Management of Sepsis

Sepsis is defined as the overwhelming response of the human body and life-threatening reaction to a probable or documented infection which results in tissue hypoperfusion and organ dysfunction. Major sepsis had become recently common worldwide. 1 in 4 patients who presents with sepsis is likely to die of septic shock (Dombrovskiy, Martin, Sunderram, & Paz, 2007). The current diagnostic criteria for sepsis are hyperthermia of >38.3°C or hypothermia <36 °C, heart rate of >90 beats per minute, tachypnoea, altered mental status, hyperglycaemia, hypotension Systolic Blood Pressure of <90 mmHg, MAP of <70 mmHg, or a significant change of >40 mmHg in adults (Levy et al., 2003). Severe sepsis on the other hand reflects a massive amount of organ dysfunction such as decreased urine output of < 0.5 ml/kg/hour, poor creatinine clearance >34.2 μmol/L, Lactate levels above normal limits and persistent hypotension.

The current management of sepsis have been divided into initial resuscitation, screening, diagnosis, antibiotic therapy, source control and infection prevention. In managing sepsis, initial resuscitation will deal with physiological needs of patients especially whist in the Emergency Department, the goal is to load fluids to prevent hypotension and continue to monitor oxygen saturations ensure effective tissue perfusion is achieved. The second step is to screen patients as early identification of sepsis means early commencement of treatment that will reduce mortality rate (Levy M, 2010). Following screening for sepsis, a diagnosis needs to be performed. The best method to diagnose sepsis up to date is to collect blood cultures. Blood cultures is the most definitive way to confirm sepsis by identifying responsible pathogens (Weinstein, Reller, Murphy, & Lichtenstein, 1983). Ideally, two or more blood culture is the recommendation as of the current ACI guideline to have a better chance at identifying the causative pathogen. The commencement of treatment begins with the administration of antimicrobial therapy. The clinical excellence commission recommends administration of a broad-spectrum antibiotic within 1 hour of recognition of septic shock. Measurable increase in mortality had been associated to each hour antibiotics therapy has been delayed (Kumar et al., 2006). In the process of treatment, source control shall be empirical as the need to identify the source of the infection will more than likely prevent it from spreading further. An example of this is an infected vascular access device. Removal of an infected device shall stop further development of microbial contamination. In the case of an infected tissue such as necrosis or fasciitis, it is important that a debridement should be done immediately following successful resuscitation. Finally, the need for prevention of infection is equally as important as treating an infection. Some examples are simple hand washing, establishing a precaution when handling bodily fluids and promoting oral hygiene. These are some steps in managing sepsis in the emergency department and identifying them is quite challenging without a full and proper assessment of a patient.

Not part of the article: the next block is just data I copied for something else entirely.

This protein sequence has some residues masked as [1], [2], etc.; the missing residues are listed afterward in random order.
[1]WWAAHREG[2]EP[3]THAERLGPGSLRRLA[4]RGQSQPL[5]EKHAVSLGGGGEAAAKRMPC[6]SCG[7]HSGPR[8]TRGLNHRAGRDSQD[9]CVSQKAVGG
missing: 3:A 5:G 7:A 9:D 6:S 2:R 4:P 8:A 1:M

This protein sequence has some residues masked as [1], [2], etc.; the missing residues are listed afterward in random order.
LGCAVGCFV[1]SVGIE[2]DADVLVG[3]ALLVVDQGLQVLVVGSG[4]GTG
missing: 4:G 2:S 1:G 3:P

Simulation based strategies:

According to a journal published in Yale University, simulation in healthcare is the most powerful way to facilitate learning and improve patient safety and best outcomes (Zigmont, Kappus, & Sudikoff, 2011). In blooms taxonomy, knowledge is the simplest form of learning, however the learning being able to analyse and synthesise knowledge to be applied is the best way of assessing competence. For instance, multiple choice questions can assess the learner’s competence about a certain topic, however it is limited to test the most basic of knowledge, it cannot test comprehension and analysis of the situation. In the bloom’s taxonomy triangle, when simulation-based learning is used to improve practice, it will allow the learner to put together knowledge and comprehension, apply the understanding towards practice, analyse and reflect from the learner’s point of view on the topic at hand and synthesise learning to change current practice and retain knowledge even longer. The blooms taxonomy’s important point is evaluation which is very crucial to formulating critical thinking. Critical thinking validates clinical studies by judging it’s relevance in patient application and effectiveness of intervention (Adams, 2015).

How simulation-based learning is used: